Adrien-Marie Legendre – Providing the Essential Analytical Tools for Mathematical Physics

1820 watercolor portrait of French mathematicians Adrien-Marie Legendre and Joseph Fourier

1820 watercolor portrait of French mathematicians Adrien-Marie Legendre and Joseph Fourier

On September 18, 1752, French mathematician Adrien-Marie Legendre was born. He is best known for his contributions in number theory, celestial mechanics and elliptic functions. It was in a paper on celestial mechanics concerning the motion of planets (1784) that he first introduced the Legendre Polynomials. Moreover, he served as director of the of the Bureau des Longitudes, standardizing French weights and measures.

“All the truths of mathematics are linked to each other, and all means of discovering them are equally admissible.”
— Adrien-Marie Legendre

Adrien-Marie Legendre Background

Adrien-Marie Legendre was born in Paris to a pretty wealthy family. He was admitted to the Collège Mazarin in Paris, and defended his thesis in physics and mathematics in 1770. Since he was from a wealthy family, he then lived as a private scholar until the French Revolution, and it was only out of interest that he accepted an apprenticeship at the Paris Military Academy (École Militaire) from 1775 to 1780, recommended by d’Alembert.[8] In 1782, he won the prize of the Berlin Academy of Sciences for determining the trajectory of a projectile by taking into account air resistance, which brought him the attention of Lagrange,[9] who was then director of the Academy in Berlin. A paper submitted to the Paris Academy in January 1783 on the attraction of ellipsoids, in which he also introduced the Legendre polynomials, earned him recognition from the leading French astronomer and mathematician Pierre Simon de Laplace,[10] who saw to it that he became a corresponding member and in 1785 an associate member of the Académie des sciences. In 1785 he worked on elliptic integrals and in 1786 on number theory – he formulated the quadratic reciprocity law, which was already known to Leonhard Euler.[11]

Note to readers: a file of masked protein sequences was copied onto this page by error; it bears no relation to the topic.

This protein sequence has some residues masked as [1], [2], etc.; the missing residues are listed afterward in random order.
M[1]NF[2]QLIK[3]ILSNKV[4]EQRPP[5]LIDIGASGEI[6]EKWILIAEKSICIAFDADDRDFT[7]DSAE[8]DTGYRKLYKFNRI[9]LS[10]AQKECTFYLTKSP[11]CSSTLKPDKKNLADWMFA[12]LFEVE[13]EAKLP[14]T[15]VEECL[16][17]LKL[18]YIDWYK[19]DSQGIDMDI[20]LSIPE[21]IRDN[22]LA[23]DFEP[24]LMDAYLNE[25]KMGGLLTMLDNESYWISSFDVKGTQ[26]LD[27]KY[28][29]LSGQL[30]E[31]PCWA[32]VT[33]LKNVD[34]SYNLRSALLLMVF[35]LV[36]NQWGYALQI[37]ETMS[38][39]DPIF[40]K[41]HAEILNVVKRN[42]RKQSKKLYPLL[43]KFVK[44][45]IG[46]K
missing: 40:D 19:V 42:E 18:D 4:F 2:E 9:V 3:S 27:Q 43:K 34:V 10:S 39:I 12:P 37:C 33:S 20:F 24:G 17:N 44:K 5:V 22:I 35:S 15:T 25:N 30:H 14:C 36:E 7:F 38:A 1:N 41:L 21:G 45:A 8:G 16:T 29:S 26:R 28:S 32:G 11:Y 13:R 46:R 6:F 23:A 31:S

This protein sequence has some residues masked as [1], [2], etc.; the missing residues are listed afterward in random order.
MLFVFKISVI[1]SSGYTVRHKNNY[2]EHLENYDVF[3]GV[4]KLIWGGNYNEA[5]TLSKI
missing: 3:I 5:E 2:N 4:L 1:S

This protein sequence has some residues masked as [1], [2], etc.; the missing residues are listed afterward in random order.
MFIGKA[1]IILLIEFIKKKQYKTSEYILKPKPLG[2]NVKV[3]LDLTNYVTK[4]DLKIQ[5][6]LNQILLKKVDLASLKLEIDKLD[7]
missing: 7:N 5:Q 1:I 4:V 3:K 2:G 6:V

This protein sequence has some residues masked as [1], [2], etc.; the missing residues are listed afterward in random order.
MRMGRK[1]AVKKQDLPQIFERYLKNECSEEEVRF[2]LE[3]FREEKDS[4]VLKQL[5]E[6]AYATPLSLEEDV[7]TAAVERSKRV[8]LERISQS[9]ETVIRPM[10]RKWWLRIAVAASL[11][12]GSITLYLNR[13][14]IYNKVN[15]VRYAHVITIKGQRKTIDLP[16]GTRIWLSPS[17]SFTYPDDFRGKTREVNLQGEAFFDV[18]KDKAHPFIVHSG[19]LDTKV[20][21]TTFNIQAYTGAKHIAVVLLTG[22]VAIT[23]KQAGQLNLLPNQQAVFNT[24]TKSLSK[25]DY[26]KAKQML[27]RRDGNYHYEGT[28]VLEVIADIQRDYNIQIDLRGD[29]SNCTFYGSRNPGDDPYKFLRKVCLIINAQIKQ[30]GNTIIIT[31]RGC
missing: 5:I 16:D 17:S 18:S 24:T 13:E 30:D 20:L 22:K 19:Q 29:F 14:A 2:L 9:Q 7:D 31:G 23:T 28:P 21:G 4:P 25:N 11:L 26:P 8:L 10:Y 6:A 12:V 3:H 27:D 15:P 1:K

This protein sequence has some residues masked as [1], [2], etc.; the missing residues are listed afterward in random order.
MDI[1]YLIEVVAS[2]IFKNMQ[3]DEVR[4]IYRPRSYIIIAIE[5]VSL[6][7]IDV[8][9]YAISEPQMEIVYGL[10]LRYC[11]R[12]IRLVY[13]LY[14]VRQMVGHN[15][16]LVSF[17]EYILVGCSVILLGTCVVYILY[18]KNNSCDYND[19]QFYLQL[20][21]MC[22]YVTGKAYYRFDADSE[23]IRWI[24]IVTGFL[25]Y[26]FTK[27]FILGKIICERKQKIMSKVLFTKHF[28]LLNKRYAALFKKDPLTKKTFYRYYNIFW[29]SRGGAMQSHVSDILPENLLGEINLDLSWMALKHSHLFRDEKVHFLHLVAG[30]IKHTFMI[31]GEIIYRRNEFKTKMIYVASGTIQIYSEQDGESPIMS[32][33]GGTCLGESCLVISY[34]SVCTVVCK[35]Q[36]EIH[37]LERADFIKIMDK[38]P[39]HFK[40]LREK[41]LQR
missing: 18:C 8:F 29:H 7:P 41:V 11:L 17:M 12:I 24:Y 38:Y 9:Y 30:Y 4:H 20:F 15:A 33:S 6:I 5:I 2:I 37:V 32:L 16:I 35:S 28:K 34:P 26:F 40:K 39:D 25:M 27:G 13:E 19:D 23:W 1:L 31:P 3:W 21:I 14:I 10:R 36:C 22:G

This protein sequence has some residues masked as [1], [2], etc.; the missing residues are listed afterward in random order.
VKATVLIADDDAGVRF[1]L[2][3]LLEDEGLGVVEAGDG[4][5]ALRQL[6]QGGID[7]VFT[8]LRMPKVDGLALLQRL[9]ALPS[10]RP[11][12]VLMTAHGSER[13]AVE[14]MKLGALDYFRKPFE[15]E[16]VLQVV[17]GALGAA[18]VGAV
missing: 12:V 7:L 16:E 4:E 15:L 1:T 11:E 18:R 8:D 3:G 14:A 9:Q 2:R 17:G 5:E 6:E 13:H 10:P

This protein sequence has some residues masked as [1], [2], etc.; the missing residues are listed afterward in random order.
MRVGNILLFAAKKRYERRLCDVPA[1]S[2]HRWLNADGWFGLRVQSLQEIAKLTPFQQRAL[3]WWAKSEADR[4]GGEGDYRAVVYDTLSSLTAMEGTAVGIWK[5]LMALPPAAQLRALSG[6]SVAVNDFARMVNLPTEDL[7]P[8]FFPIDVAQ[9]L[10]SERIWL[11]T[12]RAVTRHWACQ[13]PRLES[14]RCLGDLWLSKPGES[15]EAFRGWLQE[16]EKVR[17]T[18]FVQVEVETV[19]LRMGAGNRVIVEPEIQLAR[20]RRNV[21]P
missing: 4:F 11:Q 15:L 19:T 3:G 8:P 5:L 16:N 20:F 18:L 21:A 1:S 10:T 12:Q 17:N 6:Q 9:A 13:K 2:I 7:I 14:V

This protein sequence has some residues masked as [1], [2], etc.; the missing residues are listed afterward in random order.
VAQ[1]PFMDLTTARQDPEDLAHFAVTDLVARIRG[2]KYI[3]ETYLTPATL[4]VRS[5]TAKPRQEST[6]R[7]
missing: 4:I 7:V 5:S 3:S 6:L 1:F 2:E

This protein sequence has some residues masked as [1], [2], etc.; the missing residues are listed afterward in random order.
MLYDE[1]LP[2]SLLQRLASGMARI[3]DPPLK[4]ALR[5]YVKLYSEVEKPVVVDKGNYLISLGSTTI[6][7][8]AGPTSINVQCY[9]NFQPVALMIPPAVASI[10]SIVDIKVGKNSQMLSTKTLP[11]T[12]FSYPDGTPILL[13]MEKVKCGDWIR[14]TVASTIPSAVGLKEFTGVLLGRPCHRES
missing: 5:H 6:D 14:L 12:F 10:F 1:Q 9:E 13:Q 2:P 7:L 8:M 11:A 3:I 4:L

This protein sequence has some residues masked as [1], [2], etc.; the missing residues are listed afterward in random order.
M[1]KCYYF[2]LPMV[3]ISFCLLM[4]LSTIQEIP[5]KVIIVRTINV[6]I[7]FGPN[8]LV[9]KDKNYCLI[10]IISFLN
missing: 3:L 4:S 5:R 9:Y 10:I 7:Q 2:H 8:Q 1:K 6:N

Measuring the Longitude

In 1787, under Delambre and Méchain,[12] he was commissioned to measure the longitude between Dunkirk and Barcelona – the longitudes of the two places differ by only 13 angular minutes – by geodetic triangulation, also with the aim of obtaining basic data for determining the metre. They worked together with the observatory in Greenwich and also carried out a triangulation from Greenwich to Paris.The paper Exposé des operations, faites en France en 1787 (Statement of operations, made in France in 1787) reports on the results. In 1789 he was elected a Fellow of the Royal Society. From 1799 to 1815, Legendre served as mathematics examiner for graduating artillery students at the École Militaire and was made an officer of the Légion d’Honneur.  In 1791 he became a member of the Commission for the Reorganization of Weights and Measures (Metric Commission). From 1792 onwards, he was involved with Gaspard de Prony and other mathematicians such as Lazare Carnot in an extensive project to create mathematical tables (logarithmic tables).[13]